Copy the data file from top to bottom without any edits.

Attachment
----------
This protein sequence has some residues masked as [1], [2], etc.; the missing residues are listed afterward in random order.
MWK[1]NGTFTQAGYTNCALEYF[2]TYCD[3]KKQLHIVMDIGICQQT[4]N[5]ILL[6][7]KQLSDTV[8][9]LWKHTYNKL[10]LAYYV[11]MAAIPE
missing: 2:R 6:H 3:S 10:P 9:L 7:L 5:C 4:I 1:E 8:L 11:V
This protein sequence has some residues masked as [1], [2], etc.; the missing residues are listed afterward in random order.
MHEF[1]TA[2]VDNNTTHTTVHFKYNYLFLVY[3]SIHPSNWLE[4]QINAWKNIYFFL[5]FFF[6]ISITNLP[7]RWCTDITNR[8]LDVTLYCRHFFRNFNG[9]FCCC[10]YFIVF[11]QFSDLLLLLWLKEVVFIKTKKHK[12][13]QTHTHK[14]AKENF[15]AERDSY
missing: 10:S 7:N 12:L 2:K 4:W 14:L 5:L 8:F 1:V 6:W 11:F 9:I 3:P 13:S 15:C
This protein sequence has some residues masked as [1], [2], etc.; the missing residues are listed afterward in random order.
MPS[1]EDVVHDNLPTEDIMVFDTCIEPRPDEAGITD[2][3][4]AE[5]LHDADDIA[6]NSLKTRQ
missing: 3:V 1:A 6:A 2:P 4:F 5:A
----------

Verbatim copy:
This protein sequence has some residues masked as [1], [2], etc.; the missing residues are listed afterward in random order.
MWK[1]NGTFTQAGYTNCALEYF[2]TYCD[3]KKQLHIVMDIGICQQT[4]N[5]ILL[6][7]KQLSDTV[8][9]LWKHTYNKL[10]LAYYV[11]MAAIPE
missing: 2:R 6:H 3:S 10:P 9:L 7:L 5:C 4:I 1:E 8:L 11:V
This protein sequence has some residues masked as [1], [2], etc.; the missing residues are listed afterward in random order.
MHEF[1]TA[2]VDNNTTHTTVHFKYNYLFLVY[3]SIHPSNWLE[4]QINAWKNIYFFL[5]FFF[6]ISITNLP[7]RWCTDITNR[8]LDVTLYCRHFFRNFNG[9]FCCC[10]YFIVF[11]QFSDLLLLLWLKEVVFIKTKKHK[12][13]QTHTHK[14]AKENF[15]AERDSY
missing: 10:S 7:N 12:L 2:K 4:W 14:L 5:L 8:F 1:V 6:W 11:F 9:I 3:P 13:S 15:C
This protein sequence has some residues masked as [1], [2], etc.; the missing residues are listed afterward in random order.
MPS[1]EDVVHDNLPTEDIMVFDTCIEPRPDEAGITD[2][3][4]AE[5]LHDADDIA[6]NSLKTRQ
missing: 3:V 1:A 6:A 2:P 4:F 5:A